The reliably pro-abortion New York Times is carrying an article today about anti-abortion activists pointing out an inconvenient truth:
Across the country, the anti-abortion movement, long viewed as almost exclusively white and Republican, is turning its attention to African-Americans and encouraging black abortion opponents across the country to become more active.
A new documentary, written and directed by Mark Crutcher, a white abortion opponent in Denton, Tex., meticulously traces what it says are connections among slavery, Nazi-style eugenics, birth control and abortion, and is being regularly screened by black organizations…
Data from the federal Centers for Disease Control and Prevention show that black women get almost 40 percent of the country’s abortions, even though blacks make up only 13 percent of the population. Nearly 40 percent of black pregnancies end in induced abortion, a rate far higher than for white or Hispanic women.
One of the things thought not polite to talk about is that is that legal abortion may in fact have done more to reduce the rate of violent crime than all of our gun control laws, expanded police hiring and street corner patrolling could have done. As the authors of Freakonomics point out, unwanted children born into unfortunate circumstances have better than even odds of becoming socially problematic.
Still, as Levitt and Dubner point out in a rather chilling mental exercise that permits an intellectual gray area between “fetus is valueless/fetus is valuable”, this may be poor economy (no pun intended):
There are roughly 1.5 million abortions in the United States every year. For a person who believes that 1 newborn is worth 100 fetuses, those 1.5 million abortions would translate – dividing 1.5 million by 100 – into the equivalent of a loss of 15,000 human lives. Fifteen thousand lives: that happens to be about the same number of people who die in homicides in the United States every year. And it is far more than the number of homicides eliminated each year due to legalized abortion. So even for someone who considers a fetus to be worth only one-hundredth of a human being, the trade-off between higher abortion and lower crime is, by an economist’s reckoning, terribly inefficient.
The reckoning varies, of course, depending upon the fractional value assigned to an unborn human life.
But back to the Times:
Black opponents of abortion are fond of saying that black people were anti-abortion and anti-birth control early on, pointing to Marcus Garvey’s conviction that blacks could overcome white supremacy through reproduction, and black militants who protested family planning clinics.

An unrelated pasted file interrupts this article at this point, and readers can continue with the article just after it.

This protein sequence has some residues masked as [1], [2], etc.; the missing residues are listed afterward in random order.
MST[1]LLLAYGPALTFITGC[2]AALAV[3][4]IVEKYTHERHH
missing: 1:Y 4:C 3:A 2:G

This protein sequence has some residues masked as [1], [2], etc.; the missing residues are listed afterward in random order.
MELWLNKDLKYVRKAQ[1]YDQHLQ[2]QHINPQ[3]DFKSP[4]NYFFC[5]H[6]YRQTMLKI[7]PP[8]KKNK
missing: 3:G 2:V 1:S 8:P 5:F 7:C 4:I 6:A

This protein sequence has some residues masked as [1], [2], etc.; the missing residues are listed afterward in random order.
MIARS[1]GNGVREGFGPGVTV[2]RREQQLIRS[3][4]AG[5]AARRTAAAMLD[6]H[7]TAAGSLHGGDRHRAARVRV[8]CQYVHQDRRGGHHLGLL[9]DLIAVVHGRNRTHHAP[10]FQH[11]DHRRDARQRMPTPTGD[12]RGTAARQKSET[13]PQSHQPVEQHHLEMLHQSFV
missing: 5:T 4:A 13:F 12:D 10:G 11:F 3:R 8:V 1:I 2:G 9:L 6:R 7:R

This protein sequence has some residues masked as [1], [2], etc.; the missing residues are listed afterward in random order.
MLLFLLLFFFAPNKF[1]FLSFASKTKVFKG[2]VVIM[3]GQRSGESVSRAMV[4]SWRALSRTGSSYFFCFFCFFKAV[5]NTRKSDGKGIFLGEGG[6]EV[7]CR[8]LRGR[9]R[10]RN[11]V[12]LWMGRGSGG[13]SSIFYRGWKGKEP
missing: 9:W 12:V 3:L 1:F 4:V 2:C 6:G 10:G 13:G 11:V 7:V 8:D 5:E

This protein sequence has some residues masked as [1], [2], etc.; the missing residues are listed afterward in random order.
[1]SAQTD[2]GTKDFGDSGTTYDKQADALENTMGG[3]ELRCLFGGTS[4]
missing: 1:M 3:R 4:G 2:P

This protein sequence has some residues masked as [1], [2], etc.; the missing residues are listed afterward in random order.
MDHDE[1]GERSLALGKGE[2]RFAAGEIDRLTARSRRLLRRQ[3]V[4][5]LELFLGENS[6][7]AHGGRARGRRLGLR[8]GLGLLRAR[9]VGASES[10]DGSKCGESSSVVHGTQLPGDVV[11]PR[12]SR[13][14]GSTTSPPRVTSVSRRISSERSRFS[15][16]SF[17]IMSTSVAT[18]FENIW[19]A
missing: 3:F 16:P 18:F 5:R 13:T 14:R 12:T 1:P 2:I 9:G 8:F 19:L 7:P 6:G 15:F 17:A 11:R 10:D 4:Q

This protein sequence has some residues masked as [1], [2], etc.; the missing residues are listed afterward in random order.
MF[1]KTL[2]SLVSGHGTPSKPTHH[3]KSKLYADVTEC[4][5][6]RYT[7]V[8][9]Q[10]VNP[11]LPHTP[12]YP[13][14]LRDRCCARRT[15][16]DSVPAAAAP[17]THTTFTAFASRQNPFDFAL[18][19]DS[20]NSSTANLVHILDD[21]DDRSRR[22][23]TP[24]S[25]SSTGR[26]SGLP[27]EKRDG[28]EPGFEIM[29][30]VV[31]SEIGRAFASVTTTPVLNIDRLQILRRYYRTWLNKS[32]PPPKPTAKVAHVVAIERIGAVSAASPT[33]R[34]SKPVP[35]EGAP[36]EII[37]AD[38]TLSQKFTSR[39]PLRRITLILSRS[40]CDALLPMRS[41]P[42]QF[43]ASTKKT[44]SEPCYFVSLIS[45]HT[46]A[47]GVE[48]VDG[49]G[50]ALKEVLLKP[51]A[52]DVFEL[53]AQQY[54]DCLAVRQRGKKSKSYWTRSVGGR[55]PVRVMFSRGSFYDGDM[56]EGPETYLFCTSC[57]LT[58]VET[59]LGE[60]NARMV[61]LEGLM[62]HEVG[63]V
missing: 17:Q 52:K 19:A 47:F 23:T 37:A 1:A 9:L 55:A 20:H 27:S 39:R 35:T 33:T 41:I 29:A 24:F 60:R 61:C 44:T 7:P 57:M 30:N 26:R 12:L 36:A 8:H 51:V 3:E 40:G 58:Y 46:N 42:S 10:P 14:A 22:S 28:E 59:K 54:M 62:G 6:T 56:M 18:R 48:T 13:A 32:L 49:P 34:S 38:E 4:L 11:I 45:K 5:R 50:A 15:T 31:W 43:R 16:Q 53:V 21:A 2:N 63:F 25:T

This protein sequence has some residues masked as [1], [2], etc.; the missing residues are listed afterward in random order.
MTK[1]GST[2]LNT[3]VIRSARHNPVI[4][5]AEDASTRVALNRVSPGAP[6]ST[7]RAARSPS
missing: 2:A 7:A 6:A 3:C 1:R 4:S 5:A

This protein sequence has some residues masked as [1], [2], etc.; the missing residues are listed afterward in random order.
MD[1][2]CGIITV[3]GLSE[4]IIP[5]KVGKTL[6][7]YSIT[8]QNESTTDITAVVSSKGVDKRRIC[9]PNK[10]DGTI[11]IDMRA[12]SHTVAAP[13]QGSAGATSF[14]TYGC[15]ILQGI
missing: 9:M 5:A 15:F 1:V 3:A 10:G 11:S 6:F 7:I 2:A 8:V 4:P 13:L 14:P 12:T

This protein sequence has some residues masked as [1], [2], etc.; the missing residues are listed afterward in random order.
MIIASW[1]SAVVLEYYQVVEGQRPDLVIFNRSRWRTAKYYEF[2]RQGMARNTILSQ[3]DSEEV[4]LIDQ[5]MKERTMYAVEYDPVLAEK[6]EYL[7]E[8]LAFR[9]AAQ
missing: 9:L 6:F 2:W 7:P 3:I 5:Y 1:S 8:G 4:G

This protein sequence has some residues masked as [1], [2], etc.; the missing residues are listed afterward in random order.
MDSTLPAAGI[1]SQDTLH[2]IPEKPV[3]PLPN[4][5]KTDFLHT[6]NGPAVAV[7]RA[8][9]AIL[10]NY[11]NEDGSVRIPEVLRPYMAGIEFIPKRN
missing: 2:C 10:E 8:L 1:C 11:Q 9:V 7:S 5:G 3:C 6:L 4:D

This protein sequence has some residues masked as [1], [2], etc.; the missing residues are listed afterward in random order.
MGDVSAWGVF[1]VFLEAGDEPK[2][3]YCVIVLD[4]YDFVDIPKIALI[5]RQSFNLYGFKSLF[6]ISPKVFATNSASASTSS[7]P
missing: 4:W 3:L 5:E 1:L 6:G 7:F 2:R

But that is only half the picture, scholars say. Black women were eager for birth control even before it was popularized by Margaret Sanger, the founder of Planned Parenthood, and black doctors who provided illegal abortions were lauded as community heroes.
But the main issue is that the Times here is conflating “birth control” with “abortion” so subtly that most of the newspaper’s readers won’t notice. But while abortion is certainly a kind of birth control, it wasn’t what the sainted Sanger had in mind:
(In) her 1938 autobiography, Sanger notes that her 1916 opposition to abortion was based on the taking of life: “To each group we explained what contraception was; that abortion was the wrong way—no matter how early it was performed it was taking life; that contraception was the better way, the safer way—it took a little time, a little trouble, but was well worth while in the long run, because life had not yet begun.
At issue here is one of those things that Times readers don’t like to think about in their Manhattan lofts and San Fransisco salons, when they congratulate themselves on their assumed superiority: Pro-abortion activists are mainly members of the white, educated elite, yet the burden (or effect, if you prefer) of their enthusiasms falls disproportionately on the shoulders of a disadvantaged race, one whose interests they pretend to foster.
It’s not quite right, any of it.